Europe's New Social Reality: the Case Against Universal Basic Income
If one factor explains Benoît Hamon’s insurgent victory in France’s Socialist party presidential primary it is the attention and support he gained by enthusiastically placing the idea of a universal basic income (UBI) at the centre of his campaign. Indeed, as the centre left searches for a big idea that can capture the public imagination, UBI has rapidly become widely fashionable.
Experiments in different form of a basic income are also either running or being considered in Finland, the Netherlands and Scotland. In the UK, Labour recently announced a plan to ‘investigate’ basic income.
What has for centuries been an outpost of radical, even obscure, philosophical and economic debates could soon become a reality. So has the time finally come for a universal basic income?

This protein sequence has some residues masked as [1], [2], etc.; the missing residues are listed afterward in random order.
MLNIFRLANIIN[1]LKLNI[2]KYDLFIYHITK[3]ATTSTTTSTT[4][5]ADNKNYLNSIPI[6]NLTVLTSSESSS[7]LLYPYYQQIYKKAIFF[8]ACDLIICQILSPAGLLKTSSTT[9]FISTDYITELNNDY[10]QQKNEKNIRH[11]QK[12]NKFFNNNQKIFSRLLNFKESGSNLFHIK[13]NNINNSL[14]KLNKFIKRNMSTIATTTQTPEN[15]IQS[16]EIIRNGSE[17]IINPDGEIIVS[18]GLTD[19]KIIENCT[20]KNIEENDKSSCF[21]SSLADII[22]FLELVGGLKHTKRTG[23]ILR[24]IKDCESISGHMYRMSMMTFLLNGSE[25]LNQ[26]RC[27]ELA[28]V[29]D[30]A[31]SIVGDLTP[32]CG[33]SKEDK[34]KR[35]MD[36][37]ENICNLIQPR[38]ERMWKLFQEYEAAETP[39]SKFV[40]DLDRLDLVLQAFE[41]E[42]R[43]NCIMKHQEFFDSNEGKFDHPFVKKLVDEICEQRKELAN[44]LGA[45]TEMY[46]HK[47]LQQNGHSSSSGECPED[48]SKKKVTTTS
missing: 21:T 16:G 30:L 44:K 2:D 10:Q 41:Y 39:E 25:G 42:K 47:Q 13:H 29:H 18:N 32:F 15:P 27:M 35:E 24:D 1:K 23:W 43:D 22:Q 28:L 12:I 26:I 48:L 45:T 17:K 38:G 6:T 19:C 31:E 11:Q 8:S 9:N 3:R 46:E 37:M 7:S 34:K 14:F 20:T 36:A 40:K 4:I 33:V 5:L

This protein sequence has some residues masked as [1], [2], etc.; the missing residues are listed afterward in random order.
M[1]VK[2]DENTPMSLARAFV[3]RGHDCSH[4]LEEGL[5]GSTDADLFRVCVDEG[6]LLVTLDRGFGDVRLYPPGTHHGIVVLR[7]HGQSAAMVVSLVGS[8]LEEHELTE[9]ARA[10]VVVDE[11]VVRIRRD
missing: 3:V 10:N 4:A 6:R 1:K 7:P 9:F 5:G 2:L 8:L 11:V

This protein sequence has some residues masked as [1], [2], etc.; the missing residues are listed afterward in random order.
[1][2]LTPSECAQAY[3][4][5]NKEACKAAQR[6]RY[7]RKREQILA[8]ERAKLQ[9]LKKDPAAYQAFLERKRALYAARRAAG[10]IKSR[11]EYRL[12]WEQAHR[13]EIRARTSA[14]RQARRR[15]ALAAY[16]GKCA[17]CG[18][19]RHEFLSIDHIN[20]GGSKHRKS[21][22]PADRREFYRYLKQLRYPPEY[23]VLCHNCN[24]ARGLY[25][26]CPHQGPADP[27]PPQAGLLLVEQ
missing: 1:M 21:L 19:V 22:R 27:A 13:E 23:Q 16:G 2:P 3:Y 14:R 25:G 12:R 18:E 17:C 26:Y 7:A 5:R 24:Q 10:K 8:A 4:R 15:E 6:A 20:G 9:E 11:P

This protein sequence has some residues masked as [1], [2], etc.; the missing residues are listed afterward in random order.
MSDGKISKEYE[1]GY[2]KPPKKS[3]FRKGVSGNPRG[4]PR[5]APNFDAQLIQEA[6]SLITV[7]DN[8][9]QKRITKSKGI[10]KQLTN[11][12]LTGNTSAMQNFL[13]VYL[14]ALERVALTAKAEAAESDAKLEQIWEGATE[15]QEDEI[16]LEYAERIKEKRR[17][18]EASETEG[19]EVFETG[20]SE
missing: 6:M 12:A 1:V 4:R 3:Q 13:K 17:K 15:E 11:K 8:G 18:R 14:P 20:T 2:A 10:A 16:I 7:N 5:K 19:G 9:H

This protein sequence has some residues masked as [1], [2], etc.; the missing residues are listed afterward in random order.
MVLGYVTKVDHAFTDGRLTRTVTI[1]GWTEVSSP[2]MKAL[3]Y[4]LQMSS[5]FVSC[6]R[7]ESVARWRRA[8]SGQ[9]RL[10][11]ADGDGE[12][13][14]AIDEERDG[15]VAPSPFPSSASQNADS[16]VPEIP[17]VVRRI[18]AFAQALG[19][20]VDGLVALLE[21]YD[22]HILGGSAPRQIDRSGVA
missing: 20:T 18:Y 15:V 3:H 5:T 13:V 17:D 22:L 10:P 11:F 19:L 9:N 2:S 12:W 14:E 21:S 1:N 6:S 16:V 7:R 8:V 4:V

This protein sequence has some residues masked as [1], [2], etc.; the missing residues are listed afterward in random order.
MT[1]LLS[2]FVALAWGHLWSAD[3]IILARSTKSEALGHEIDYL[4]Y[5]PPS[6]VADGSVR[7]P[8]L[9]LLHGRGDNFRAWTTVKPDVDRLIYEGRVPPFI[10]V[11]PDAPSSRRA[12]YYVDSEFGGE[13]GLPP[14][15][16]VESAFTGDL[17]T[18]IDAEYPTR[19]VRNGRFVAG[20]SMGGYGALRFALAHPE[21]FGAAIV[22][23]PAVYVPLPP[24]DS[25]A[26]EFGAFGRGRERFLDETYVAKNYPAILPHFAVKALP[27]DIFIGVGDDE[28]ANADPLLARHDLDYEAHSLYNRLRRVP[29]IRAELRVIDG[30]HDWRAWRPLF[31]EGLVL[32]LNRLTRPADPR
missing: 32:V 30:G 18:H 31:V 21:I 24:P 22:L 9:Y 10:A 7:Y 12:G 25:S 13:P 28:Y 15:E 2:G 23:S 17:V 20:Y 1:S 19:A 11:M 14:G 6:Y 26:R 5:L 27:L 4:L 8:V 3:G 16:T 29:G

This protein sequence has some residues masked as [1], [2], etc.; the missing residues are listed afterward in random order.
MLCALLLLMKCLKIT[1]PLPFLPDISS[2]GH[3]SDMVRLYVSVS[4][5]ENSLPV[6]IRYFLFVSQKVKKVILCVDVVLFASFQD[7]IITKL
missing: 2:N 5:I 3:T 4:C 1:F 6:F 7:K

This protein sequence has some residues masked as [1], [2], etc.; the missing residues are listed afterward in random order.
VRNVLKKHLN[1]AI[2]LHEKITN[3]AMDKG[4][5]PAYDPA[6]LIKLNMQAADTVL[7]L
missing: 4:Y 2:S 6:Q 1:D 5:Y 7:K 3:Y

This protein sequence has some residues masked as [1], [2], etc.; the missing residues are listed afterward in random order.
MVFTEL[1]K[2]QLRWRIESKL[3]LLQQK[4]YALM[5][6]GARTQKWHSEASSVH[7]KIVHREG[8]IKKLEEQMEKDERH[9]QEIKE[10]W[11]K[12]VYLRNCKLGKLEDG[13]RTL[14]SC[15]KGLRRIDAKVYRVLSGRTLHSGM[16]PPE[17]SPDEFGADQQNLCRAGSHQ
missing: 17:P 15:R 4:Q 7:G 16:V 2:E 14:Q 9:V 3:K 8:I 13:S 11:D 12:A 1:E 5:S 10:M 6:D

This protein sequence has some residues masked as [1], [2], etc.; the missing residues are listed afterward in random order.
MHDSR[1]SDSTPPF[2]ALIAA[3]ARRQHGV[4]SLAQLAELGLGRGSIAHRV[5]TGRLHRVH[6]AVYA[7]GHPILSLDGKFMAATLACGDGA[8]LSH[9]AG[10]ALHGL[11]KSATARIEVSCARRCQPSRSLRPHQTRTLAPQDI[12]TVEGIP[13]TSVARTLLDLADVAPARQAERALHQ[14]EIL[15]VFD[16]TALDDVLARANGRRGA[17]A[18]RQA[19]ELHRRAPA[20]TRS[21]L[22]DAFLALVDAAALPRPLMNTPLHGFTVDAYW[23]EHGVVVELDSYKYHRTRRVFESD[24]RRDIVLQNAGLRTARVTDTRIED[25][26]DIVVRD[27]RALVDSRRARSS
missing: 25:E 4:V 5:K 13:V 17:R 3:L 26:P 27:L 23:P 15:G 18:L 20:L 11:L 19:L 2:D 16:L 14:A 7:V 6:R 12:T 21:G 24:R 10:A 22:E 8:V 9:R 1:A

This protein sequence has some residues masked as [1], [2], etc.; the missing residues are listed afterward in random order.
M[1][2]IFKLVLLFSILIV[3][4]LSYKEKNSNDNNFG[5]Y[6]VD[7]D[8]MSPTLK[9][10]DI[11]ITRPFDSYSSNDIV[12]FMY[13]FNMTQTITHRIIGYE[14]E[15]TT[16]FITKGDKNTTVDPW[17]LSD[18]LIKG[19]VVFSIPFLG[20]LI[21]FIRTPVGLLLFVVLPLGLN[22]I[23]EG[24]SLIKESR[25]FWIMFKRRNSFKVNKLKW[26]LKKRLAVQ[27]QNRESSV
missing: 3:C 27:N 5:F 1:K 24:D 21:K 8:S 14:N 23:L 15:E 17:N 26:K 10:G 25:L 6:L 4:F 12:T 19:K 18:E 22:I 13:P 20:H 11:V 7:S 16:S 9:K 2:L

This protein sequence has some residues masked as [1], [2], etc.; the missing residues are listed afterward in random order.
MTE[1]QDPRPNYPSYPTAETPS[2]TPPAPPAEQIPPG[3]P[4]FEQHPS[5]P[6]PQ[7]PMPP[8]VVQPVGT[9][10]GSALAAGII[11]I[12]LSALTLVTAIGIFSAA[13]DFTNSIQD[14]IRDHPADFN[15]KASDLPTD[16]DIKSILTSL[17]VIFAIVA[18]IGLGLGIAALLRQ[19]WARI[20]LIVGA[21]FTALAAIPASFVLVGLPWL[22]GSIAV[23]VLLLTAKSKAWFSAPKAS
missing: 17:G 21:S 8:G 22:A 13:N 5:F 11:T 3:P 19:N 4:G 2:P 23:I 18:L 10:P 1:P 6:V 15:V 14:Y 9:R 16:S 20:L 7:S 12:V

In their latest Policy Network paper on ‘Europe’s new social reality’, produced with the Foundation for European Progressive Studies (Feps), Daniel Sage and Patrick Diamond make a determined argument that as policy answer to profound challenges around the future of both work and welfare UBI is in fact unclear and unpersuasive.
About the authors
Patrick Diamond is co-chair of Policy Network. He is lecturer in Public Policy at Queen Mary, University of London, Gwilym Gibbon fellow at Nuffield College, Oxford, and a visiting fellow in the Department of Politics at the University of Oxford.
Daniel Sage is a research associate at Policy Network, and a senior lecturer in social sciences at Edge Hill University.